Geschrieben am 7. Dezember 2013 von für Crimemag, Kolumnen und Themen

Thomas Adcock: Dangerous People

Determined to summon the better angels of our nature, clockwise from top left: Bill de Blasio, alleged socialist as mayor-elect of New York City; Kshama Sawant, proudly socialist city councilwoman-elect of Seattle, by way of Mumbai; Jorge Mario Bergoglio, Christian trouble-maker, aka Pope Francis of Rome; Bernie Sanders, beloved socialist U.S. senator from Vermont, probable presidential candidate in 2016; Ty Moore, socialist trouble-maker of Minneapolis; and ‘Reverend Billy’ of the “Church of Stop Shopping.”

Dangerous People

 At the vanguard of times a-changin’ in America

by Thomas Adcock

Copyright © 2013 – Thomas Adcock

NEW YORK, near America

Across the fruited plains and up and down the purple mountains majesty of the continental United States, heads are exploding nowadays among the Republican Tea Party boobocracy, along with their corporate hegemonist puppet masters. For it seems we ordinary Americans are once again receptive to leftish economic notions—even the specter of socialism, à la Jesus Christ.


In light of certain dangerous people and the horrid events they inspired during the prior month, what are our poor plutocrats and oligarchs to think? To wit:

• Bill de Blasio, who as a young idealist labored in the vineyards of Daniel Ortega’s social democratic government in Nicaragua in the 1980s, was elected mayor of New York, capital of finance in America and, arguably, the world. This despite the calculation of his Republican Tea Party opponent that a hoary American pejorative—He’s a dirty, rotten socialist!—would surely stampede the comfortable, and the irreparably stupid, to win the day for the “virtue of selfishness.” A dead fascist hack called Ayn Rand (1905-1982) coined that locution to glorify laissez-faire capitalism, a philosophy popular with downmarket suckers who reliably revere the wealthy as “job creators.”

And this despite the loathsome Richard Cohen, a nationally syndicated newspaper columnist, inexplicably based at the Washington Post, who wrote of Mr. de Blasio and his family, “People with conventional views must repress a gag reflex when considering the mayor-elect—a white man married to a black woman, and with two bi-racial children.”

Nonetheless, New York voters decided that a mayoral candidate agitated by the rich-versus-the-rest-of-us Zeitgeist of his city—a candidate who vowed to levy additional taxes on the wealthy (Heaven forfend!) in order to improve educational opportunity for poor children, who promised to build hundreds of thousands of homes for low- and moderate-income families, who vows to end police harassment of black and Latino men—was the right man for an awful time. The contest was not close: Mr. de Blasio won three out of every four votes, racking up pluralities in virtually every demographic segment in all five boroughs of the city.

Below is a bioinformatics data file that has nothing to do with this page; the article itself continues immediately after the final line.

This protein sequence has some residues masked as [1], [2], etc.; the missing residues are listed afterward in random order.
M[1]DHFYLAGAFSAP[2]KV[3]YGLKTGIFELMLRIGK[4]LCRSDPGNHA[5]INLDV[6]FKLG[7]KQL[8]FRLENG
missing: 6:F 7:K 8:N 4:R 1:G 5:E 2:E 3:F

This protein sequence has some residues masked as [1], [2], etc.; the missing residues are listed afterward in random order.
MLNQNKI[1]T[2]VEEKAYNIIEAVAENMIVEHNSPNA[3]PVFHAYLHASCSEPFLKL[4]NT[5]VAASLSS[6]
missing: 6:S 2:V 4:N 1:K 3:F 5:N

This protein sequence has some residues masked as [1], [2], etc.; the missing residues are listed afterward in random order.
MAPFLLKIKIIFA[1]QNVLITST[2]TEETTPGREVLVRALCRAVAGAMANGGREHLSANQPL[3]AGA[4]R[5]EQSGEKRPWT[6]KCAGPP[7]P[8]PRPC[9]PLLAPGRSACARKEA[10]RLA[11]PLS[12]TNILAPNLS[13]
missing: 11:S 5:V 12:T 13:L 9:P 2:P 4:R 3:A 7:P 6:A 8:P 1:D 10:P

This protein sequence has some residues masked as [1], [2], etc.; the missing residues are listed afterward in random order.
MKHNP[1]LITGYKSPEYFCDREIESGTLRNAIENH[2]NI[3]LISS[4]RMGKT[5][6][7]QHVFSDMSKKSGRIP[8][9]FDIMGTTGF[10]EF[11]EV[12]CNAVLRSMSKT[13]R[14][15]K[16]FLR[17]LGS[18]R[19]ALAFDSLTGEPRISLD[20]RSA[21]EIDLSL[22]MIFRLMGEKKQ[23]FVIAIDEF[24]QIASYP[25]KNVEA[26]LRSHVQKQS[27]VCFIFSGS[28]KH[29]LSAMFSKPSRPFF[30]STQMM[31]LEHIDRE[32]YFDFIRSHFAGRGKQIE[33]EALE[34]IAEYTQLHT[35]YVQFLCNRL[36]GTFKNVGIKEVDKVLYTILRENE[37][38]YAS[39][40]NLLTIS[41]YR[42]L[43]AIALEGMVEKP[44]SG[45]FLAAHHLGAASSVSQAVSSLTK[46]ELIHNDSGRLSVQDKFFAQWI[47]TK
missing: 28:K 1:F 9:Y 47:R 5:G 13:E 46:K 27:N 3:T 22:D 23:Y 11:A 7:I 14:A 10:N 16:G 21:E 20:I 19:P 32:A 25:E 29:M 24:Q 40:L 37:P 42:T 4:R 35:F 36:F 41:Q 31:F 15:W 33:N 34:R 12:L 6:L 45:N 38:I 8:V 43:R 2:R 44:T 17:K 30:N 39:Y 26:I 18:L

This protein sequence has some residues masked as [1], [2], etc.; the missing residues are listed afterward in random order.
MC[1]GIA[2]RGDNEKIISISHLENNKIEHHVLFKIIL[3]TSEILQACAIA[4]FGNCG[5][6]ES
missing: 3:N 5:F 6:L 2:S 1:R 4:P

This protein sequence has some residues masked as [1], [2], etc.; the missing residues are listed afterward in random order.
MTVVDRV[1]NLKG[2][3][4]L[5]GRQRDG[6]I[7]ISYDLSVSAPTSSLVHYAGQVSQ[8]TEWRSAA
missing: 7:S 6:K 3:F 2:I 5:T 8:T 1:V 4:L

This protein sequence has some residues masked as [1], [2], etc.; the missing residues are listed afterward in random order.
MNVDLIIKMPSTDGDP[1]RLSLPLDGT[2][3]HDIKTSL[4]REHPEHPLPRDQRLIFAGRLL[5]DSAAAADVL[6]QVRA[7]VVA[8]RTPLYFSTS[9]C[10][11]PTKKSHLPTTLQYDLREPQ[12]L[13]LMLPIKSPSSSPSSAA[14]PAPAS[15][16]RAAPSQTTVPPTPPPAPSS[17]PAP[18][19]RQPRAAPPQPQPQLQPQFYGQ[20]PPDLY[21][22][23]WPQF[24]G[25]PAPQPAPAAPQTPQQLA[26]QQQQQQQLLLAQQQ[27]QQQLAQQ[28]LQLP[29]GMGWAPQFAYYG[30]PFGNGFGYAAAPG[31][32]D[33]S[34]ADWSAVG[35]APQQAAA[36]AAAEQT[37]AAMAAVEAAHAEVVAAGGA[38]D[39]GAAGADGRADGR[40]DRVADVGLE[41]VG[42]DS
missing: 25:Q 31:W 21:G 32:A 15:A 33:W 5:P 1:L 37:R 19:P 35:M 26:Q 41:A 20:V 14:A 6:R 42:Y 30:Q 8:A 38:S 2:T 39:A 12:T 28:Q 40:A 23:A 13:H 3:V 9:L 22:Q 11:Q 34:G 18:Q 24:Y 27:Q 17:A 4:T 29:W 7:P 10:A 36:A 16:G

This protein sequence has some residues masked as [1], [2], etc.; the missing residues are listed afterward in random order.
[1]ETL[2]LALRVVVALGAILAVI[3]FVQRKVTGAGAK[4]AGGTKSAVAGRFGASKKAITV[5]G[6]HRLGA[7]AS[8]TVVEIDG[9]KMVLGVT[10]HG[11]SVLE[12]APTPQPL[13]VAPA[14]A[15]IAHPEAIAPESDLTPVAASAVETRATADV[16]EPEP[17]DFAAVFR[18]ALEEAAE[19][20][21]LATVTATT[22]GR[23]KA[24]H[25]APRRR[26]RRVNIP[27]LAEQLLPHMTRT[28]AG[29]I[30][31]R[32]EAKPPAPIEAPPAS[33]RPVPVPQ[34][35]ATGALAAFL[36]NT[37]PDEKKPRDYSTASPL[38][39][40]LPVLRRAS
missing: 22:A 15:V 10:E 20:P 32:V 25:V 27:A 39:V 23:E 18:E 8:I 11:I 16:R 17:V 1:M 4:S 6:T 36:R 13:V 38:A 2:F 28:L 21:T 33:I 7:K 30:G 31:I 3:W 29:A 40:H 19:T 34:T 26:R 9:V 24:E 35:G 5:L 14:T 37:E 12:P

• In Seattle, outspoken left-winger Kshama Sawant won an upset victory in municipal elections, while voters approved the highest minimum wage in the nation—an hourly $15 (€11.07). An economics professor and émigré from Mumbai, India, Ms. Sawant championed the minimum wage hike and defeated a veteran city councilman—as a candidate of the new and growing Socialist Alternative Party. At her victory rally, she told supporters, “We’ve shown that it’s possible to succeed in an openly socialist campaign, not taking any money from big business, not currying favor from the establishment, and openly rejecting business as usual.”

• In Minneapolis, the Socialist Alternative candidate for city council was Ty Moore, an activist in the national “Occupy Homes” movement, which stages sit-ins to prevent banks from seizing foreclosed residential properties. Mr. Moore almost won, and will surely live to fight another day.

In a website message, he wrote, “We came just 229 votes short, a painfully small margin. But even before election day, we had already won a tremendous victory…[W]e demonstrated that it’s possible to stand up and win broad support for an independent left challenge to…the domination of the two corporate parties [Democratic and Republican]. We popularized bold socialist demands—issues normally shut out of mainstream political discourse.”

Following his electoral loss, Mr. Moore resumed his place at a sit-in outside the home of a Minneapolis resident under threat of eviction.

• Here in New York, police arrested “Reverend Billy” of the seriocomic “Church of Stop Shopping” as he made an anti-capitalist rant inside a branch of JPMorgan Chase Bank. The charge was trespassing on private property while armed with a megaphone. The clergyman—real name: Billy Talen, originally of San Francisco—was cuffed by the cops after sneaking into the bank’s lobby to protest JPMorgan’s role in capitalizing pollutant-spewing fossil fuel enterprises.